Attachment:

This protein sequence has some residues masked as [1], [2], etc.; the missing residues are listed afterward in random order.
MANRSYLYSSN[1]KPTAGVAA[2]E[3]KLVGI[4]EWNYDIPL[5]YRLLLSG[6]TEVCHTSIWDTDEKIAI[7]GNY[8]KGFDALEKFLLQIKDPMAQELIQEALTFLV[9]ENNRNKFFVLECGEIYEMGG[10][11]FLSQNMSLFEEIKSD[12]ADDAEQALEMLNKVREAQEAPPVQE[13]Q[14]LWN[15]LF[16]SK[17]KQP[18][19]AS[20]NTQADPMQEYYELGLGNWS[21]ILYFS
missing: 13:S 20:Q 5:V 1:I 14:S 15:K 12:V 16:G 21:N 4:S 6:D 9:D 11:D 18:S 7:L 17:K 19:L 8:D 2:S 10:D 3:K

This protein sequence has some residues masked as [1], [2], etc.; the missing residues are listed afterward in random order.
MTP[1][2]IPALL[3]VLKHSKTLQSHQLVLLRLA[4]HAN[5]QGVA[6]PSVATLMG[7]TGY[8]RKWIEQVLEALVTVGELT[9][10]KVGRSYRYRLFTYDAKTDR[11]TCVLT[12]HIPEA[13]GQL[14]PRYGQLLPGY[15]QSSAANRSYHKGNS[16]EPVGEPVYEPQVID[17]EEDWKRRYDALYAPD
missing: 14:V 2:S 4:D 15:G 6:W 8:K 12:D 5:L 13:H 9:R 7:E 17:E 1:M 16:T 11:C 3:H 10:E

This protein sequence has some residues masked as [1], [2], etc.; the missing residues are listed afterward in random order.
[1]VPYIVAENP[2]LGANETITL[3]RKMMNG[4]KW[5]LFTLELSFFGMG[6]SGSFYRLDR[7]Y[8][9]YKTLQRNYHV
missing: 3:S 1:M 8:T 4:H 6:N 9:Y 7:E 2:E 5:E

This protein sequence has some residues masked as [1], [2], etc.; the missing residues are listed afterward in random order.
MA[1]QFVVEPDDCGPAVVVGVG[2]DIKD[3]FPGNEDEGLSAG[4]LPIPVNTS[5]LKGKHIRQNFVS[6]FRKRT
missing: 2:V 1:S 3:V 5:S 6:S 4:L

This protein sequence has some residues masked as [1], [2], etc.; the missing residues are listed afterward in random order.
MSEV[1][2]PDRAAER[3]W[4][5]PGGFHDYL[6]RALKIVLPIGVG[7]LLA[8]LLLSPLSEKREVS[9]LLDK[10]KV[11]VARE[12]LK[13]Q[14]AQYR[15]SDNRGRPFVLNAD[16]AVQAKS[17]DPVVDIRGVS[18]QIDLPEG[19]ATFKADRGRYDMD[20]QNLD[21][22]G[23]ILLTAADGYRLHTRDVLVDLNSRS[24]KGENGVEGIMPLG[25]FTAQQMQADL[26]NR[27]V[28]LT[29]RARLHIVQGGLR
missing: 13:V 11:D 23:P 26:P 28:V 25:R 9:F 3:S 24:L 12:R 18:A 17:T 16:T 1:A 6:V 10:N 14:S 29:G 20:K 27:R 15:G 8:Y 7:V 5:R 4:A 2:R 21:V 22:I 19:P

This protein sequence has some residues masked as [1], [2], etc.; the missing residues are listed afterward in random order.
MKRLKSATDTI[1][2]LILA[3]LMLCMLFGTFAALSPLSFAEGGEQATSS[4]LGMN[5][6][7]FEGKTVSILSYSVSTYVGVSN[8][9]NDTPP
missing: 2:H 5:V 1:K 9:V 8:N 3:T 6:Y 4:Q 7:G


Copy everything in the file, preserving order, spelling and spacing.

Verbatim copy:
This protein sequence has some residues masked as [1], [2], etc.; the missing residues are listed afterward in random order.
MANRSYLYSSN[1]KPTAGVAA[2]E[3]KLVGI[4]EWNYDIPL[5]YRLLLSG[6]TEVCHTSIWDTDEKIAI[7]GNY[8]KGFDALEKFLLQIKDPMAQELIQEALTFLV[9]ENNRNKFFVLECGEIYEMGG[10][11]FLSQNMSLFEEIKSD[12]ADDAEQALEMLNKVREAQEAPPVQE[13]Q[14]LWN[15]LF[16]SK[17]KQP[18][19]AS[20]NTQADPMQEYYELGLGNWS[21]ILYFS
missing: 13:S 20:Q 5:V 1:I 14:S 15:K 12:V 16:G 21:N 4:S 6:D 9:D 11:D 18:S 7:L 17:K 19:L 8:D 2:S 10:D 3:K

This protein sequence has some residues masked as [1], [2], etc.; the missing residues are listed afterward in random order.
MTP[1][2]IPALL[3]VLKHSKTLQSHQLVLLRLA[4]HAN[5]QGVA[6]PSVATLMG[7]TGY[8]RKWIEQVLEALVTVGELT[9][10]KVGRSYRYRLFTYDAKTDR[11]TCVLT[12]HIPEA[13]GQL[14]PRYGQLLPGY[15]QSSAANRSYHKGNS[16]EPVGEPVYEPQVID[17]EEDWKRRYDALYAPD
missing: 14:V 2:S 4:D 15:G 6:W 8:K 12:D 5:L 13:H 9:R 7:E 17:E 1:M 16:T 11:C 3:H 10:E

This protein sequence has some residues masked as [1], [2], etc.; the missing residues are listed afterward in random order.
[1]VPYIVAENP[2]LGANETITL[3]RKMMNG[4]KW[5]LFTLELSFFGMG[6]SGSFYRLDR[7]Y[8][9]YKTLQRNYHV
missing: 3:S 1:M 8:T 4:H 6:N 9:Y 7:E 2:E 5:E

This protein sequence has some residues masked as [1], [2], etc.; the missing residues are listed afterward in random order.
MA[1]QFVVEPDDCGPAVVVGVG[2]DIKD[3]FPGNEDEGLSAG[4]LPIPVNTS[5]LKGKHIRQNFVS[6]FRKRT
missing: 2:V 1:S 3:V 5:S 6:S 4:L

This protein sequence has some residues masked as [1], [2], etc.; the missing residues are listed afterward in random order.
MSEV[1][2]PDRAAER[3]W[4][5]PGGFHDYL[6]RALKIVLPIGVG[7]LLA[8]LLLSPLSEKREVS[9]LLDK[10]KV[11]VARE[12]LK[13]Q[14]AQYR[15]SDNRGRPFVLNAD[16]AVQAKS[17]DPVVDIRGVS[18]QIDLPEG[19]ATFKADRGRYDMD[20]QNLD[21][22]G[23]ILLTAADGYRLHTRDVLVDLNSRS[24]KGENGVEGIMPLG[25]FTAQQMQADL[26]NR[27]V[28]LT[29]RARLHIVQGGLR
missing: 13:V 11:D 23:P 26:P 28:V 25:R 9:F 3:S 24:L 12:R 18:A 17:T 16:T 1:A 6:V 10:N 14:S 29:G 20:K 27:R 15:G 8:Y 7:V 5:R 4:A 2:R 21:V 22:I 19:P

This protein sequence has some residues masked as [1], [2], etc.; the missing residues are listed afterward in random order.
MKRLKSATDTI[1][2]LILA[3]LMLCMLFGTFAALSPLSFAEGGEQATSS[4]LGMN[5][6][7]FEGKTVSILSYSVSTYVGVSN[8][9]NDTPP
missing: 2:H 5:V 1:K 9:V 8:N 3:T 6:Y 4:Q 7:G